Allwarden cut multiple episodes, including “Duo” (episode 5) and also impressed Shelton. “I thought Amelia was spectacular...I was an editor for years and it’s where the artistry happens. It can make or break a story. It’s the final gateway. I’m not one of those who can walk away from the process. I have to be in the room if at all humanly possible.” However, scheduling didn’t allow Shelton to spend as much time as she would have liked in the editing room with Allwarden. Still, Shelton could see the final results. The producing director said of Allwarden, “I loved her work.”
Shelton described Little Fires Everywhere as being “the most collaborative experience I’ve ever had. I have always been collaborative but still I felt I learned a lot about collaboration, about finding the best way to tell the story, to be super respectful of the process that everybody is going through, that over-communication is better than under-communication even if it feels you’re being redundant at times. And you communicate in different ways--with still images, storyboarding, writing.”
The experience also proved to be a balancing act, being ambitious and thinking big yet within the parameters of not having an unlimited budget. “I never really had to tackle a job that had the kind of visual effects this one did,” related Shelton. “The big house fire was such a lesson in the amount of time we had, how it had to be carefully thought out, starting with research and ways to approach it, what we could afford in terms of budget, making it really look great and having the impact we needed. That was just one aspect. Throughout the entire series, we had to prioritize, doing justice to the vision, the beauty and emotion but staying efficient relative to the budget...You had to think big, not extravagant but with a sense of vision and scope. You had to be flexible enough to realize that if you can’t have the entire universe, how about just this galaxy--only these number of stars and this moon but not all of Saturn. You learn a lot. It was eye opening, challenging and inspiring.”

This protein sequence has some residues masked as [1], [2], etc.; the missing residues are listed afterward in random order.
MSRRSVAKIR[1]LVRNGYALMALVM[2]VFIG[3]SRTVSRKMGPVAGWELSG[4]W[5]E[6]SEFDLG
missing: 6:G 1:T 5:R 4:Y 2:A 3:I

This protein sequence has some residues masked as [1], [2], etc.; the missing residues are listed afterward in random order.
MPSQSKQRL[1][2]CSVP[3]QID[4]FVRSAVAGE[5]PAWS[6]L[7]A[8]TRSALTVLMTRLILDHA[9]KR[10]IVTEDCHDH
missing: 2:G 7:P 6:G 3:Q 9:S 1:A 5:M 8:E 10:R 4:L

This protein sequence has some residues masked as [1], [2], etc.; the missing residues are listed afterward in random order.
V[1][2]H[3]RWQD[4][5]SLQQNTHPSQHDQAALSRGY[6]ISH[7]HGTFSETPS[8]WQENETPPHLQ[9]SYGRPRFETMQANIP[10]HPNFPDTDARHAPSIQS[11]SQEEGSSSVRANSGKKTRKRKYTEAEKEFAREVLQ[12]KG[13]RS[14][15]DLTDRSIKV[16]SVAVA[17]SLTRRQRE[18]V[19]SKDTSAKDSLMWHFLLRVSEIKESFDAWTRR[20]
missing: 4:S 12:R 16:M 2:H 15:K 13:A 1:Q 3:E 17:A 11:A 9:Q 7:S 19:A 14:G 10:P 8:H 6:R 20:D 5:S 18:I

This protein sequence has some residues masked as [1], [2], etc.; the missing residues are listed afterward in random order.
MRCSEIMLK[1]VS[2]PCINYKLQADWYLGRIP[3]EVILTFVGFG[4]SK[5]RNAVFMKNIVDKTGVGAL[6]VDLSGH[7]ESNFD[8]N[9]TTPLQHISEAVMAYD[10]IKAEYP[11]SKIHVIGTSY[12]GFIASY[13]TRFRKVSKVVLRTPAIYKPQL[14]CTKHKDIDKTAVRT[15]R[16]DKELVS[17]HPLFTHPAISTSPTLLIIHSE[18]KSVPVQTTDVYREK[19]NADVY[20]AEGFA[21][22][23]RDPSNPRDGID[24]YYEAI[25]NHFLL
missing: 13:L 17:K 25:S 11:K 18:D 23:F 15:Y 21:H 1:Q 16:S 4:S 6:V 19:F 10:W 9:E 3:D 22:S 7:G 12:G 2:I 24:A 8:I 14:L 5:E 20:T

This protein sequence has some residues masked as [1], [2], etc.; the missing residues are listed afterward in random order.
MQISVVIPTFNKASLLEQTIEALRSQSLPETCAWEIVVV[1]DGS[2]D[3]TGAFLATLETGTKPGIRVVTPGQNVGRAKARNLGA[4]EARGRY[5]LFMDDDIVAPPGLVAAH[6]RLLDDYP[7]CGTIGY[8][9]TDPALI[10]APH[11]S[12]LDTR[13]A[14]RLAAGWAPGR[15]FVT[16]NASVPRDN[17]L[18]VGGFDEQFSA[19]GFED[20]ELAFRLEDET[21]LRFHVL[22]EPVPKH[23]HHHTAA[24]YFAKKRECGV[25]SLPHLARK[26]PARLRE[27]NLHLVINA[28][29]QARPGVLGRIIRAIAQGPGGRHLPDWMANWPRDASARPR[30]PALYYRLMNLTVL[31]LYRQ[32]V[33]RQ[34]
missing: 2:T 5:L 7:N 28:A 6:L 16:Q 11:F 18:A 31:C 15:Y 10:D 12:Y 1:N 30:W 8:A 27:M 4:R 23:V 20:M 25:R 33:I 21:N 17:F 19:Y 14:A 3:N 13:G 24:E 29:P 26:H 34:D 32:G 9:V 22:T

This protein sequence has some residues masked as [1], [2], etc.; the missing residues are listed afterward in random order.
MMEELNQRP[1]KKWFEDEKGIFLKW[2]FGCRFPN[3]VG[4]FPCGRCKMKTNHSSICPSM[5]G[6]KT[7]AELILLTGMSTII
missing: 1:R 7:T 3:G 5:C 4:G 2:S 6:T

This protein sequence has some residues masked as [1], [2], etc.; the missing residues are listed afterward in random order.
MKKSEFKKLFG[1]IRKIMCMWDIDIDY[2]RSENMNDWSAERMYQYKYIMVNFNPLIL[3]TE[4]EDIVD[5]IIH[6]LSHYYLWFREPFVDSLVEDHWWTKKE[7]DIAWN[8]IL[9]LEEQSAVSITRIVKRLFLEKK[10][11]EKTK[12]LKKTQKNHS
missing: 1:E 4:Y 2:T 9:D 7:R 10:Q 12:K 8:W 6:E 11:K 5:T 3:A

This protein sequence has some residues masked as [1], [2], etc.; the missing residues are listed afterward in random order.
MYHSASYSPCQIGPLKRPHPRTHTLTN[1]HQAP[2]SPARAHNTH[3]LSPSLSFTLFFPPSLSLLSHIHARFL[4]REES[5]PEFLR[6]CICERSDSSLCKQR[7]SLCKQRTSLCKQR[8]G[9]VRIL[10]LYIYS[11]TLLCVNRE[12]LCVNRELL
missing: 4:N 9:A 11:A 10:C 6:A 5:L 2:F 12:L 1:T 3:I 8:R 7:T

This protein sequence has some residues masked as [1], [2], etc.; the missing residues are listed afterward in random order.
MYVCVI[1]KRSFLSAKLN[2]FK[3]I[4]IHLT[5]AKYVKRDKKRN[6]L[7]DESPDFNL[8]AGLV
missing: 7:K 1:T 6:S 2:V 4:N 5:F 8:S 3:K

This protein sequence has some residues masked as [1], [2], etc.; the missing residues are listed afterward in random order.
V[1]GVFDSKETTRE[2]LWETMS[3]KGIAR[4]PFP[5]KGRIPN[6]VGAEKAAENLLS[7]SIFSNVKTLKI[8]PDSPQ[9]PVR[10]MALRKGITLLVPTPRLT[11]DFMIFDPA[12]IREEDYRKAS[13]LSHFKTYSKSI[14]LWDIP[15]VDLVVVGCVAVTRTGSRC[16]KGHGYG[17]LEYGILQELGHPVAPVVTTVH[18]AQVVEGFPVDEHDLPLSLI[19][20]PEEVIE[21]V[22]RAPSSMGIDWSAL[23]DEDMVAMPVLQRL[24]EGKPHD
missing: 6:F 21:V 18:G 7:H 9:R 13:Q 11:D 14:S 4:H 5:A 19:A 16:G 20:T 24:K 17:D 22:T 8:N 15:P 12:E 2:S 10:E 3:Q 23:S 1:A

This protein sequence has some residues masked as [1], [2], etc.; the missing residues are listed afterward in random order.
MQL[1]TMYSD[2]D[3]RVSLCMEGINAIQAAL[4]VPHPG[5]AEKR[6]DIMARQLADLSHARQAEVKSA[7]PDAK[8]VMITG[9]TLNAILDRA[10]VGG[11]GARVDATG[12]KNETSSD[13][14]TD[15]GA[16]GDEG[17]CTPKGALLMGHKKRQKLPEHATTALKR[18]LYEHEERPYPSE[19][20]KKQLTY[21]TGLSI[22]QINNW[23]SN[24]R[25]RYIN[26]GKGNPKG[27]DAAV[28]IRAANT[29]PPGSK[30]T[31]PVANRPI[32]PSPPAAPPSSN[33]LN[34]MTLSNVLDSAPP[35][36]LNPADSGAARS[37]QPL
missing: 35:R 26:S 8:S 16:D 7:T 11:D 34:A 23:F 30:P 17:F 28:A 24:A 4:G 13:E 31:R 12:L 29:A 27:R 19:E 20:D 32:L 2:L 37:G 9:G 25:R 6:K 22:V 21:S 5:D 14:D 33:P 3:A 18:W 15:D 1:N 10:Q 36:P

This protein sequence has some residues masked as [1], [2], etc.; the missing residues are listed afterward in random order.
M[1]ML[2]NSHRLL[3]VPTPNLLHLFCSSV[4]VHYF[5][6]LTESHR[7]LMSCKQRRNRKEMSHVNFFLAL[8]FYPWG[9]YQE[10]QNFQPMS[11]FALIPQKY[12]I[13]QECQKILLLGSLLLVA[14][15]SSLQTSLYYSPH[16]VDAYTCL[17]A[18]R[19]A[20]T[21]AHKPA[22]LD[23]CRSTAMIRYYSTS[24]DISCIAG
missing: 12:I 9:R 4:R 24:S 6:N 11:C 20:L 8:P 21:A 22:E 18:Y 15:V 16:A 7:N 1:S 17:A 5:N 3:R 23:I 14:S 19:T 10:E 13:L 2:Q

“Of A Certain Age” Grant
To honor the legacy of Shelton, Seattle’s Northwest Film Forum, alongside Duplass Brothers Productions, recently launched the Lynn Shelton “Of a Certain Age” Grant. The $25,000 unrestricted cash grant will be awarded each year to a U.S.-based woman or non-binary filmmaker, age 39 or older, who has yet to direct a narrative feature. Shelton often spoke of feeling inspired after seeing filmmaker Claire Denis speak at Northwest Film Forum and learning that Denis did not make her first feature until age 40. Shelton went on to make her own first feature film (We Go Way Back) at the age of 39.
In the years since, she built a prolific canon of feature and television work and made an indelible mark on the landscape of American cinema. The grant fund was spearheaded by Duplass Brothers Productions, which includes Mark Duplass, Jay Duplass and Mel Eslyn, and has since been bolstered by many others, including Washington-based production company COLOR, Tracy Rector, Eliza Flug, Marc Maron, Joshua Leonard & Alison Pill, Michaela Watkins & Fred Kramer, CB Shamah, Chris & Philip Wohlstetter, and Jennessa & Robert West. It will be stewarded by Northwest Film Forum, one of Shelton’s favorite non-profit organizations and a community film center that supported her in her early years and throughout her career.